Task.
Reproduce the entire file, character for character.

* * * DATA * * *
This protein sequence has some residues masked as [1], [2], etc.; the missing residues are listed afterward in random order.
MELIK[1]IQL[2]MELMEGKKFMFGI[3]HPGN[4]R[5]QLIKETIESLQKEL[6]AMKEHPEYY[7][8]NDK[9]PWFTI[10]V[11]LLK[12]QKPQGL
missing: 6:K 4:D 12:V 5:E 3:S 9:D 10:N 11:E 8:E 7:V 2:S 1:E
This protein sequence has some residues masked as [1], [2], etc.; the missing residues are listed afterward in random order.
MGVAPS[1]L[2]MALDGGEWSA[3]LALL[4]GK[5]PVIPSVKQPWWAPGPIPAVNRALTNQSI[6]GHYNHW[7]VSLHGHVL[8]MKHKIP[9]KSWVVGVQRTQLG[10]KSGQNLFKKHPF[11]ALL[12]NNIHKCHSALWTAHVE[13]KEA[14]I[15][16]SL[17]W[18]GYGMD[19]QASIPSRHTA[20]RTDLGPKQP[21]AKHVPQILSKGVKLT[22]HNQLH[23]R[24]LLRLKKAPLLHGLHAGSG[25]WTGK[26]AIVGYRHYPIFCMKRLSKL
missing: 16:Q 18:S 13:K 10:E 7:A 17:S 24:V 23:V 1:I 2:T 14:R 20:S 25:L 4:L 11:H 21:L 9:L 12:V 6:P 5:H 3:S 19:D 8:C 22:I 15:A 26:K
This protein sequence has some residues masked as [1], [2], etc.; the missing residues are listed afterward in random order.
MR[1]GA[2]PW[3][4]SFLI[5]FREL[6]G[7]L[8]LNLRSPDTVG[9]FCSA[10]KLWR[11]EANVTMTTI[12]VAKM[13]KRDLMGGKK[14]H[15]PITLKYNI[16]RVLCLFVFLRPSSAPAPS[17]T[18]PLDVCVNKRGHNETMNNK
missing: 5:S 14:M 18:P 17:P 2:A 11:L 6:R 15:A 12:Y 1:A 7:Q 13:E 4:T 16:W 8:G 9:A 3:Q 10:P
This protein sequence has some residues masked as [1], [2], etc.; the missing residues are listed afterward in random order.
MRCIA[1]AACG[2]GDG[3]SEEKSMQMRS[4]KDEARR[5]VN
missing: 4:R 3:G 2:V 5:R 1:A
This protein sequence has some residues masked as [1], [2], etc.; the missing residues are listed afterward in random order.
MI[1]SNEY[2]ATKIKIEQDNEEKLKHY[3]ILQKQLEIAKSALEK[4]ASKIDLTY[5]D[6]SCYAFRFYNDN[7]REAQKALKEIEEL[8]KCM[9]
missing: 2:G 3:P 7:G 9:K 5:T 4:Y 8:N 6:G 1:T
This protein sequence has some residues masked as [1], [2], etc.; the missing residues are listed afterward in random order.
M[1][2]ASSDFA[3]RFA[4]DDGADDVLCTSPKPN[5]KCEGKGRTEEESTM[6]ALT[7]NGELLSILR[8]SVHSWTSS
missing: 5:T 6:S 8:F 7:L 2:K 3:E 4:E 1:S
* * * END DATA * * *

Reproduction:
This protein sequence has some residues masked as [1], [2], etc.; the missing residues are listed afterward in random order.
MELIK[1]IQL[2]MELMEGKKFMFGI[3]HPGN[4]R[5]QLIKETIESLQKEL[6]AMKEHPEYY[7][8]NDK[9]PWFTI[10]V[11]LLK[12]QKPQGL
missing: 6:K 4:D 12:V 5:E 3:S 9:D 10:N 11:E 8:E 7:V 2:S 1:E
This protein sequence has some residues masked as [1], [2], etc.; the missing residues are listed afterward in random order.
MGVAPS[1]L[2]MALDGGEWSA[3]LALL[4]GK[5]PVIPSVKQPWWAPGPIPAVNRALTNQSI[6]GHYNHW[7]VSLHGHVL[8]MKHKIP[9]KSWVVGVQRTQLG[10]KSGQNLFKKHPF[11]ALL[12]NNIHKCHSALWTAHVE[13]KEA[14]I[15][16]SL[17]W[18]GYGMD[19]QASIPSRHTA[20]RTDLGPKQP[21]AKHVPQILSKGVKLT[22]HNQLH[23]R[24]LLRLKKAPLLHGLHAGSG[25]WTGK[26]AIVGYRHYPIFCMKRLSKL
missing: 16:Q 18:S 13:K 10:E 7:A 17:S 24:V 23:V 1:I 2:T 14:R 20:S 25:L 4:L 11:H 21:L 9:L 12:V 6:P 5:H 3:S 19:D 8:C 22:I 15:A 26:K
This protein sequence has some residues masked as [1], [2], etc.; the missing residues are listed afterward in random order.
MR[1]GA[2]PW[3][4]SFLI[5]FREL[6]G[7]L[8]LNLRSPDTVG[9]FCSA[10]KLWR[11]EANVTMTTI[12]VAKM[13]KRDLMGGKK[14]H[15]PITLKYNI[16]RVLCLFVFLRPSSAPAPS[17]T[18]PLDVCVNKRGHNETMNNK
missing: 5:S 14:M 18:P 17:P 2:A 11:L 6:R 15:A 12:Y 1:A 7:Q 13:E 4:T 16:W 8:G 9:A 3:Q 10:P
This protein sequence has some residues masked as [1], [2], etc.; the missing residues are listed afterward in random order.
MRCIA[1]AACG[2]GDG[3]SEEKSMQMRS[4]KDEARR[5]VN
missing: 4:R 3:G 2:V 5:R 1:A
This protein sequence has some residues masked as [1], [2], etc.; the missing residues are listed afterward in random order.
MI[1]SNEY[2]ATKIKIEQDNEEKLKHY[3]ILQKQLEIAKSALEK[4]ASKIDLTY[5]D[6]SCYAFRFYNDN[7]REAQKALKEIEEL[8]KCM[9]
missing: 2:G 3:P 7:G 9:K 5:T 4:Y 8:N 6:G 1:T
This protein sequence has some residues masked as [1], [2], etc.; the missing residues are listed afterward in random order.
M[1][2]ASSDFA[3]RFA[4]DDGADDVLCTSPKPN[5]KCEGKGRTEEESTM[6]ALT[7]NGELLSILR[8]SVHSWTSS
missing: 5:T 6:S 8:F 7:L 2:K 3:E 4:E 1:S